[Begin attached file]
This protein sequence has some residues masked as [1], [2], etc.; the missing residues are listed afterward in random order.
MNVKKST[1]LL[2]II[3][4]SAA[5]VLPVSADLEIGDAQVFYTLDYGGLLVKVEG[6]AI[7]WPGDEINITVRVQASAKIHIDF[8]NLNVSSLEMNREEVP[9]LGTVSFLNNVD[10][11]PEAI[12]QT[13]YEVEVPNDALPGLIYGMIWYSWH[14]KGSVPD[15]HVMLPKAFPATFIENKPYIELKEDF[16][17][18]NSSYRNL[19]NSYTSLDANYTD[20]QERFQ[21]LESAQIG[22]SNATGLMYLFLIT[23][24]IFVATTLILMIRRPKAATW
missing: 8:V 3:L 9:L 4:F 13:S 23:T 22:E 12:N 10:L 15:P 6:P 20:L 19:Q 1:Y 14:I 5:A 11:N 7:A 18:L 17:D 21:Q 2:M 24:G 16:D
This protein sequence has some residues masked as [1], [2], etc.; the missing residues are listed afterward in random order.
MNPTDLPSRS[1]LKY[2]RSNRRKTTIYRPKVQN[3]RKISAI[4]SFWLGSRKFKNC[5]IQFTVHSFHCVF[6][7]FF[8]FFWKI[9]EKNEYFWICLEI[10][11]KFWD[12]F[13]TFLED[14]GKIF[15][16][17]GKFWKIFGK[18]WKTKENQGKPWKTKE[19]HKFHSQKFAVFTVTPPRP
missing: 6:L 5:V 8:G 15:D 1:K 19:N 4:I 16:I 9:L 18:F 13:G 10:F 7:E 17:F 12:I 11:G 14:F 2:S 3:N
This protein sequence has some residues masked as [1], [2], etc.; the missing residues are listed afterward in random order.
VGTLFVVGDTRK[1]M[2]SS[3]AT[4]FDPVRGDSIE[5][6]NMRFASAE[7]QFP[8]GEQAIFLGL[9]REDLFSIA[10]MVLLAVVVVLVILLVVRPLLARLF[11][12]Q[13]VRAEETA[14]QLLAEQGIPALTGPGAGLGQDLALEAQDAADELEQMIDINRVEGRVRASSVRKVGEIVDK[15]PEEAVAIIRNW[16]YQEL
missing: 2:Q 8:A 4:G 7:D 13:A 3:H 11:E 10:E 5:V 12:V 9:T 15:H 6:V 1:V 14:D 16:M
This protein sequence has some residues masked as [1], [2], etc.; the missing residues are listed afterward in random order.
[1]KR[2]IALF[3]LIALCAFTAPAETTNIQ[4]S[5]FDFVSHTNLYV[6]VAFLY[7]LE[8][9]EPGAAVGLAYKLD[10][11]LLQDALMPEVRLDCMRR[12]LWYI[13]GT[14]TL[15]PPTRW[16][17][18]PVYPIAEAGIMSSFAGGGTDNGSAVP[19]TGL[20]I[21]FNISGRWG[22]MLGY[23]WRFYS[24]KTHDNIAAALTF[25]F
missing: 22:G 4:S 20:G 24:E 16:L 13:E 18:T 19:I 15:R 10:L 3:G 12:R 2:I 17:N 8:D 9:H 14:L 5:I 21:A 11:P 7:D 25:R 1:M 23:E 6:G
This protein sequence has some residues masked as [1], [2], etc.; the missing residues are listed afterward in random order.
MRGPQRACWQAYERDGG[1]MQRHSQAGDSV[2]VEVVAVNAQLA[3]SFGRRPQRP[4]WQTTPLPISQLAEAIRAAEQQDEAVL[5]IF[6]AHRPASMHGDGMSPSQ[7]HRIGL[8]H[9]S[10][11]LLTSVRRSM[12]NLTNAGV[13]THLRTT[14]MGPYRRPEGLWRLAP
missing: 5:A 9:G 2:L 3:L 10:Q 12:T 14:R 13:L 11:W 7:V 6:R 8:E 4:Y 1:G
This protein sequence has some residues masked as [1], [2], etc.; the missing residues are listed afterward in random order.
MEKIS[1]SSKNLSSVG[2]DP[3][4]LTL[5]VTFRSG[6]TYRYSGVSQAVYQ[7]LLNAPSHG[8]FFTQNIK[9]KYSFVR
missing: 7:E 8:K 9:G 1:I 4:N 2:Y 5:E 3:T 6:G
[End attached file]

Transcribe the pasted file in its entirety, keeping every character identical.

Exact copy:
This protein sequence has some residues masked as [1], [2], etc.; the missing residues are listed afterward in random order.
MNVKKST[1]LL[2]II[3][4]SAA[5]VLPVSADLEIGDAQVFYTLDYGGLLVKVEG[6]AI[7]WPGDEINITVRVQASAKIHIDF[8]NLNVSSLEMNREEVP[9]LGTVSFLNNVD[10][11]PEAI[12]QT[13]YEVEVPNDALPGLIYGMIWYSWH[14]KGSVPD[15]HVMLPKAFPATFIENKPYIELKEDF[16][17][18]NSSYRNL[19]NSYTSLDANYTD[20]QERFQ[21]LESAQIG[22]SNATGLMYLFLIT[23][24]IFVATTLILMIRRPKAATW
missing: 8:V 3:L 9:L 4:F 13:S 23:T 22:E 12:N 10:L 15:P 6:P 20:L 19:Q 1:Y 14:I 5:A 11:N 7:A 18:L 17:D 21:Q 2:M 24:G 16:D
This protein sequence has some residues masked as [1], [2], etc.; the missing residues are listed afterward in random order.
MNPTDLPSRS[1]LKY[2]RSNRRKTTIYRPKVQN[3]RKISAI[4]SFWLGSRKFKNC[5]IQFTVHSFHCVF[6][7]FF[8]FFWKI[9]EKNEYFWICLEI[10][11]KFWD[12]F[13]TFLED[14]GKIF[15][16][17]GKFWKIFGK[18]WKTKENQGKPWKTKE[19]HKFHSQKFAVFTVTPPRP
missing: 6:L 5:V 8:G 15:D 1:K 19:N 4:I 16:I 9:L 18:F 13:G 10:F 7:E 17:F 12:I 11:G 14:F 2:S 3:N
This protein sequence has some residues masked as [1], [2], etc.; the missing residues are listed afterward in random order.
VGTLFVVGDTRK[1]M[2]SS[3]AT[4]FDPVRGDSIE[5][6]NMRFASAE[7]QFP[8]GEQAIFLGL[9]REDLFSIA[10]MVLLAVVVVLVILLVVRPLLARLF[11][12]Q[13]VRAEETA[14]QLLAEQGIPALTGPGAGLGQDLALEAQDAADELEQMIDINRVEGRVRASSVRKVGEIVDK[15]PEEAVAIIRNW[16]YQEL
missing: 2:Q 8:A 4:G 7:D 13:A 3:H 11:E 10:E 5:V 12:V 9:T 15:H 6:V 1:V 14:D 16:M
This protein sequence has some residues masked as [1], [2], etc.; the missing residues are listed afterward in random order.
[1]KR[2]IALF[3]LIALCAFTAPAETTNIQ[4]S[5]FDFVSHTNLYV[6]VAFLY[7]LE[8][9]EPGAAVGLAYKLD[10][11]LLQDALMPEVRLDCMRR[12]LWYI[13]GT[14]TL[15]PPTRW[16][17][18]PVYPIAEAGIMSSFAGGGTDNGSAVP[19]TGL[20]I[21]FNISGRWG[22]MLGY[23]WRFYS[24]KTHDNIAAALTF[25]F
missing: 22:G 4:S 20:G 24:E 16:L 13:E 18:T 19:I 15:R 10:L 3:G 12:R 2:I 17:N 8:D 9:H 14:L 5:I 21:A 11:P 7:D 25:R 1:M 23:E 6:G
This protein sequence has some residues masked as [1], [2], etc.; the missing residues are listed afterward in random order.
MRGPQRACWQAYERDGG[1]MQRHSQAGDSV[2]VEVVAVNAQLA[3]SFGRRPQRP[4]WQTTPLPISQLAEAIRAAEQQDEAVL[5]IF[6]AHRPASMHGDGMSPSQ[7]HRIGL[8]H[9]S[10][11]LLTSVRRSM[12]NLTNAGV[13]THLRTT[14]MGPYRRPEGLWRLAP
missing: 5:A 9:G 2:L 3:L 10:Q 12:T 14:R 13:L 11:W 7:V 6:R 8:E 4:Y 1:G
This protein sequence has some residues masked as [1], [2], etc.; the missing residues are listed afterward in random order.
MEKIS[1]SSKNLSSVG[2]DP[3][4]LTL[5]VTFRSG[6]TYRYSGVSQAVYQ[7]LLNAPSHG[8]FFTQNIK[9]KYSFVR
missing: 7:E 8:K 9:G 1:I 4:N 2:Y 5:E 3:T 6:G